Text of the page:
Life insurance companies may refuse to pay even if you are owed the benefits of the policy

As the beneficiary of a life insurance policy, you are inevitably dealing with the loss of someone you were close to.  Someone who felt strongly enough to name you as the beneficiary on their life insurance policy.  Now that they have passed away, you are left to deal with the life insurance company.  It should be as easy as the company paying you the money that was agreed to be paid to the beneficiary upon the death of the policyholder, right? Not always.  Insurance companies are in the business of saving money and using the underwriting process to do so by insuring low-risk events.  The policy language is also written in such a way that the companies can find "loopholes" or reasons not to pay on the policy.  Insurance contracts are known as "contracts of adhesion" - this means that there is no bargaining power in the hands of the policyholder; the insurance company is the only party to the contract with any say regarding the terms and language in the policy.  The policy language is often lengthy, confusing, and not easily understood by a layperson who does not have extensive experience with contract or insurance language.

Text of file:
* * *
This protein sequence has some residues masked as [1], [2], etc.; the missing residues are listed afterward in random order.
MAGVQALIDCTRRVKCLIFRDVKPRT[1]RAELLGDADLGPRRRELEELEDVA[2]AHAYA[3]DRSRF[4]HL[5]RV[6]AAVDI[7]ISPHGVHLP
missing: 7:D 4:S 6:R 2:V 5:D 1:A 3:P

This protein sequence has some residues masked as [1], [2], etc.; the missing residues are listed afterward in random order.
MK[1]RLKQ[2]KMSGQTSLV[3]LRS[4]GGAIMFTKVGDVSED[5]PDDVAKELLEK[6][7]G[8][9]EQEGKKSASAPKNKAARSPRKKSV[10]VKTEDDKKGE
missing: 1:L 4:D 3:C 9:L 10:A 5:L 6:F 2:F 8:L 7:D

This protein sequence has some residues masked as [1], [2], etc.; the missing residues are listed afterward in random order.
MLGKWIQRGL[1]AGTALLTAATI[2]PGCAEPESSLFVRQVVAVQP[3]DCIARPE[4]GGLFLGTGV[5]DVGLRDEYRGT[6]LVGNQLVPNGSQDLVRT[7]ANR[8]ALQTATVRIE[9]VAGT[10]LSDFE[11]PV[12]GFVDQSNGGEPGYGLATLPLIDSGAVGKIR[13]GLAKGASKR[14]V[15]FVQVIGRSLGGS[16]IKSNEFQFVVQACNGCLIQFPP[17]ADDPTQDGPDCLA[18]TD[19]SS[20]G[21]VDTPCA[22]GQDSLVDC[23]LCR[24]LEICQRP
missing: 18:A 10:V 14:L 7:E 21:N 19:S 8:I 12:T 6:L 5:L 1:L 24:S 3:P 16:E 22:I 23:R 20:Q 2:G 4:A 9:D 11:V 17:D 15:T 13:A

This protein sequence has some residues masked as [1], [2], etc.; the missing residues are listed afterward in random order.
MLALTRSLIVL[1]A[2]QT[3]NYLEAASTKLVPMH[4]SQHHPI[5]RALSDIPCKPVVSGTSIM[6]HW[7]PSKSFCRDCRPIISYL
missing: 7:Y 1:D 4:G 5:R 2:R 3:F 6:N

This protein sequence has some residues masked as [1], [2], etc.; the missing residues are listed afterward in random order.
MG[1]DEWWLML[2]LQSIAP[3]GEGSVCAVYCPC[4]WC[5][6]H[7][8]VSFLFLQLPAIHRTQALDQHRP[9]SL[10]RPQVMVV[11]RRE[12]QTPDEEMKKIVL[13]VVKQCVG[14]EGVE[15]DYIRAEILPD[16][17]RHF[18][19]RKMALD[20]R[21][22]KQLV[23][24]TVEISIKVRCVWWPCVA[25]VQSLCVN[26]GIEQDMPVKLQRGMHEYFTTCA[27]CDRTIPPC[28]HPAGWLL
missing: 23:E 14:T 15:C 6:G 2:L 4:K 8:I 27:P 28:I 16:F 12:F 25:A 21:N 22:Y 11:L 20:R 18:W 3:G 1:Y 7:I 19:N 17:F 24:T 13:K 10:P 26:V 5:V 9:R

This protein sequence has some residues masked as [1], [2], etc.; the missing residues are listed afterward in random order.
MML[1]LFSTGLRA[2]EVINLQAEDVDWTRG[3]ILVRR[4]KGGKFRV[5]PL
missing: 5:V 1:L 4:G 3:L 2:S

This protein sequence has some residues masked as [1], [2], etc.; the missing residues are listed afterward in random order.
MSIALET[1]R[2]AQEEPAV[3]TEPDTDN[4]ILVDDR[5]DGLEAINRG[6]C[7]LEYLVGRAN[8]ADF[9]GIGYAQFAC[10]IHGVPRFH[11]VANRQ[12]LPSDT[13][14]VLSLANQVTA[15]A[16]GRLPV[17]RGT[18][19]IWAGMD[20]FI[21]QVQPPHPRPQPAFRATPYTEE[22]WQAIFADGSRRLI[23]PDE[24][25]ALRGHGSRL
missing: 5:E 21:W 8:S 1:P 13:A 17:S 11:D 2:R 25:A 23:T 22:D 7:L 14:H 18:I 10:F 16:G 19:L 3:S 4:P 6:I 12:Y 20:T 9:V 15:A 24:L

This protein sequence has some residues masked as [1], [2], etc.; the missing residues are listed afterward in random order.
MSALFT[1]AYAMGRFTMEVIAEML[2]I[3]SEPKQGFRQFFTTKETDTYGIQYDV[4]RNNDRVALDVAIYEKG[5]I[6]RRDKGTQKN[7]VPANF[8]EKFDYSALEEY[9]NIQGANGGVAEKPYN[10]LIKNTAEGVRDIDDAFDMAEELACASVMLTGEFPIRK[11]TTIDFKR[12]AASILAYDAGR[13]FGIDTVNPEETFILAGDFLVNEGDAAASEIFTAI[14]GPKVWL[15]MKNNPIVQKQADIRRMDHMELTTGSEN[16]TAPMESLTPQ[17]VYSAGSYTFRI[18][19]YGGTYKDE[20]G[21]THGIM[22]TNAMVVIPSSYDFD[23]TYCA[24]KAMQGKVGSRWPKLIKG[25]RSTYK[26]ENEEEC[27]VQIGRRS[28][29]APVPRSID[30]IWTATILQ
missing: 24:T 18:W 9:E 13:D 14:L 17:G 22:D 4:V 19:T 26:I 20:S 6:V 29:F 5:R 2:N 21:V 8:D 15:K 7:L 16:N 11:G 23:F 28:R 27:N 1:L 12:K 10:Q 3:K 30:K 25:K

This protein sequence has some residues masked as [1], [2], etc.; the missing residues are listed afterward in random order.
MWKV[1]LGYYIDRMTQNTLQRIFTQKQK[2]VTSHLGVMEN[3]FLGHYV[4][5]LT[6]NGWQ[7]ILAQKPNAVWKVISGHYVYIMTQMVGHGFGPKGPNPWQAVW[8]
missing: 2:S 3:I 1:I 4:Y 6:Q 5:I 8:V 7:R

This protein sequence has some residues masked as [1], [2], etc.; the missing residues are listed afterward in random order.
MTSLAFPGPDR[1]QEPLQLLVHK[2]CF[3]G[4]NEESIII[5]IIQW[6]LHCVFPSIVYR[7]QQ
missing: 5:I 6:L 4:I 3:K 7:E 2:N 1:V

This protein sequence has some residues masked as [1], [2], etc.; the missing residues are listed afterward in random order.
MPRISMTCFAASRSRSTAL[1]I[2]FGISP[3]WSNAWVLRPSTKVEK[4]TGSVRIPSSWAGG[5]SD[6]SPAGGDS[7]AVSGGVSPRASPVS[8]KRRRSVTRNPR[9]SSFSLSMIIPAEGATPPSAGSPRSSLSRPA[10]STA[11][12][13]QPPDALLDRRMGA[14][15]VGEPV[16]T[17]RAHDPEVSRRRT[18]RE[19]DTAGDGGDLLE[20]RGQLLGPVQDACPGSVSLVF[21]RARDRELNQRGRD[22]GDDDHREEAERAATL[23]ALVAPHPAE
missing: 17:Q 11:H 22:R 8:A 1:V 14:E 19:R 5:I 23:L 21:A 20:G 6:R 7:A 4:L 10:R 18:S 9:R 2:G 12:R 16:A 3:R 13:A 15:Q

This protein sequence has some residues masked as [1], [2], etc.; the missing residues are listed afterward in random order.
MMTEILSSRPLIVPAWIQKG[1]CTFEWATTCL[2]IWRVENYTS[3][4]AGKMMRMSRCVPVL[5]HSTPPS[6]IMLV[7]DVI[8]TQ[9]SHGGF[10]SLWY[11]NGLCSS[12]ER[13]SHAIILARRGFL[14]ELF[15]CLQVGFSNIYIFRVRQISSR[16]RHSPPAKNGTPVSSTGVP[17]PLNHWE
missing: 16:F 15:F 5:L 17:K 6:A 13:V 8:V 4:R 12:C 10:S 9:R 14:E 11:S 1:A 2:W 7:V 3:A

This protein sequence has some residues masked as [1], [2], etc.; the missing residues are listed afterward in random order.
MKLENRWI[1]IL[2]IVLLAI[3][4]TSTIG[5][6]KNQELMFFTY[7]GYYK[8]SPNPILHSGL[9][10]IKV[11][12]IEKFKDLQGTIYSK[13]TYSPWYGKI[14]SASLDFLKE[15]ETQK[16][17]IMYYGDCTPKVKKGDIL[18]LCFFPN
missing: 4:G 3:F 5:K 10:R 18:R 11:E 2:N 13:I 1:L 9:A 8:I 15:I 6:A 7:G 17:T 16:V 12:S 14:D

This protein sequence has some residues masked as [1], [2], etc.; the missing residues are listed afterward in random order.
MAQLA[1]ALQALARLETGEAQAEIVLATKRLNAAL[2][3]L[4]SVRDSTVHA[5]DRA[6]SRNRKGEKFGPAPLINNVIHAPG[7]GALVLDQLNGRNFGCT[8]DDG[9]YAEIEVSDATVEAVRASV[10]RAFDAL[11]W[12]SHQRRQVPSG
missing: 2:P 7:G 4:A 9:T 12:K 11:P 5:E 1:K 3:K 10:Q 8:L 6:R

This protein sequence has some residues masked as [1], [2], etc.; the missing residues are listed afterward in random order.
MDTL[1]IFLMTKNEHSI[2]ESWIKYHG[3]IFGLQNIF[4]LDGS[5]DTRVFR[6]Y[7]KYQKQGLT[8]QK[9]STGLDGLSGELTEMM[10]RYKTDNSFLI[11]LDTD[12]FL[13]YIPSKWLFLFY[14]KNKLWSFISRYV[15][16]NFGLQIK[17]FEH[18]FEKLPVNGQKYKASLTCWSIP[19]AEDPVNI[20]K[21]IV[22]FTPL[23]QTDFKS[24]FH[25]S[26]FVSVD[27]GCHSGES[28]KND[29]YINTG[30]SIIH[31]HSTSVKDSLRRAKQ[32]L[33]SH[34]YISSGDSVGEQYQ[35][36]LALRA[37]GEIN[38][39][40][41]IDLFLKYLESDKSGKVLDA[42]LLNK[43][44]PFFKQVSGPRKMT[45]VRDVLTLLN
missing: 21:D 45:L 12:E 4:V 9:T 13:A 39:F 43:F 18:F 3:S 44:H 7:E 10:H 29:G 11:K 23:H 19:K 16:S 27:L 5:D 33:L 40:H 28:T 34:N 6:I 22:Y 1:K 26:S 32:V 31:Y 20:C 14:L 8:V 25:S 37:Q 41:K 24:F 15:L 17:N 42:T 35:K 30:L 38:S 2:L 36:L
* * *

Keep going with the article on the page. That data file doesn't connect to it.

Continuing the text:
This inevitably leaves the beneficiary of a life insurance policy in a difficult situation when the insurance company does not pay the policy proceeds.  While dealing with the loss of a loved one, the beneficiary is left to decipher the meaning of a contract that their loved one entered into with the insurance company, most often without the beneficiary being involved in the contracting process whatsoever.  But the beneficiary now has to assert their claim and argue that they are owed the policy proceeds when the insurance company refuses to pay.  The insurance company may refuse for many reasons, some of which include that the event causing the death was not a "covered event," or was not in a location that was covered, or any other number of things that either did or did not happen, and that the policy language purportedly does not cover.

If you are the beneficiary of an insurance policy and this is the situation you find yourself in, call us today so we can examine the policy language and circumstances of why the policy proceeds have not been paid out to you as the beneficiary.  Iowa law favors coverage of the insured and we can help to determine if you should receive the benefit of the policy.

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